WHITE SULPHUR SPRINGS, W. Va. -- Brendon de Jonge has proven quite resilient this week.
He held a share of the lead starting the third round but had a horrible opening nine Saturday at The Old White TPC. After rolling in a 12-footer for birdie on the second hole, de Jonge bogeyed No. 3, doubled the fifth and dropped two more shots before turning in 38.
The big man from Zimbabwe did manage to right the ship on the back nine, though, with a couple of birdies to finish 54 holes at 5 under for the tournament. He was five strokes behind Anthony Kim, as a result.
"I couldn't get the wind right," said de Jonge, who finished third at The Greenbrier last year. "I hit a couple of bad shots in the wrong time and got a couple bad breaks.
"I did (hang in there). It's nice. It gives me a bit of an outside shot on (Sunday)."
Indeed it has. Granted, De Jonge, who went to school at Virginia Tech and has plenty of crowd support, bogeyed the first hole. But he's made four birdies since, including three straight to end the front nine, and currently is tied for second at 8 under, two behind Kim.
"I'll have to get off to a really good start to make a run at it," de Jonge had said on Saturday evening. Mission accomplished.
WHITE SULPHUR SPRINGS, W. Va. -- What a difference a year makes.
In 2010, 77 players completed four rounds at The Greenbrier Classic and 46 of those shot four rounds in the 60s -- or in Stuart Appleby's case, three in the 60s and one 59.
Only four players have that opportunity on Sunday, though. They are Anthony Kim, Webb Simpson, Chris Couch and John Merrick.
Looks like the restoration of the Old White TPC has accomplished its mission to make the C.B. Macdonald/Seth Raynor creation more challenging.
What would a win today mean for Anthony Kim?
“I think it would actually mean more than any of the other wins I've had just because of the fact that I've come back from something,” said Kim, who has struggled since thumb surgery last year. “I didn't know where my golf game was going. Even up to this point, I'm excited about the rest of the year, the FedExCup playoffs, and the chance to win a golf tournament.”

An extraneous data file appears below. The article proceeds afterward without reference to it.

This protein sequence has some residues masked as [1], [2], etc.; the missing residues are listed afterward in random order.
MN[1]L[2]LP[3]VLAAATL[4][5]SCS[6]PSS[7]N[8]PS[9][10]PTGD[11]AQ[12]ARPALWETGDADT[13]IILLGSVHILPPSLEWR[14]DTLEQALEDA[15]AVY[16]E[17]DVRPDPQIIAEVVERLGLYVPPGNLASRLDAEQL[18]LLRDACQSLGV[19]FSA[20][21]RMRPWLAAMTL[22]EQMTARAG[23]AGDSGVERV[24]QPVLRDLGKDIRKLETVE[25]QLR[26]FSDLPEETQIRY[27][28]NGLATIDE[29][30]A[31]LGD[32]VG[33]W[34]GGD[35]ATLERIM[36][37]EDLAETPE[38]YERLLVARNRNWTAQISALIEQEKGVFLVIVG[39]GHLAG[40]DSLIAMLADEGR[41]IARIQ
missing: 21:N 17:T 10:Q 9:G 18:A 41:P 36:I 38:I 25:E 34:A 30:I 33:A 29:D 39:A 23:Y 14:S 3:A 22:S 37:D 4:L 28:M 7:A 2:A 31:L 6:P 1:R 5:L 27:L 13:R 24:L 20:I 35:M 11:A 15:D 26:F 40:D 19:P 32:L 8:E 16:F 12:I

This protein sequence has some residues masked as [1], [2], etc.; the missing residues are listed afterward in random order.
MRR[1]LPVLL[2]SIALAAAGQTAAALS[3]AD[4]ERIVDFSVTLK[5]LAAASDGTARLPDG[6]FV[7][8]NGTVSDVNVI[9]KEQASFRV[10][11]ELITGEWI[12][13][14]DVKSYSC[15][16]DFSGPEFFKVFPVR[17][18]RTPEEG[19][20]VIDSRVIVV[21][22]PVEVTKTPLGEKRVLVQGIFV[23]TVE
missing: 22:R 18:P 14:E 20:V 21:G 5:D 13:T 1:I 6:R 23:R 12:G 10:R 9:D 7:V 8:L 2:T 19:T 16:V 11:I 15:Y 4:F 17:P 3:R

If Kim, who will tee off at the bottom of the hour, is going to win, he’ll have to have a better final round than he’s had in most of his final rounds this year -- his final-round scoring average is 71.
That said, Kim’s game is driven by confidence and he has plenty of it going into the final round.
“It's absolutely on an upside,” Kim said Saturday night. “I can't tell you the last time that I ever played golf where I was not wanting to be on a golf course, but for the last six months before the British Open, I just did not want to be on the golf course.
“I didn't know where the ball was going, and I was just hoping it would bounce out of the trees. It wasn't a matter of it going in the rough, it was a matter of it bouncing in or out of bounds. People may think I'm exaggerating, but this is how tough this game got for me. Going back to the basics is really what helped my game. Without that, I would still be struggling.”
By simple approach Kim is trying not to get caught up in how far to hit the ball, he said. “If I have to hit it 170 yards, I just hit my 8-iron and don't think about anything else,” Kim said. “It's been a lot easier to hit golf shots that way.”
WHITE SULPHUR SPRINGS, W. Va. -- A year ago, Stuart Appleby came from eight strokes off the pace to beat Jeff Overton by one shot at the inaugural Greenbrier Classic.
Of course, he had to shoot just the fifth 59 in PGA TOUR history to do it. And Appleby birdied his last three holes.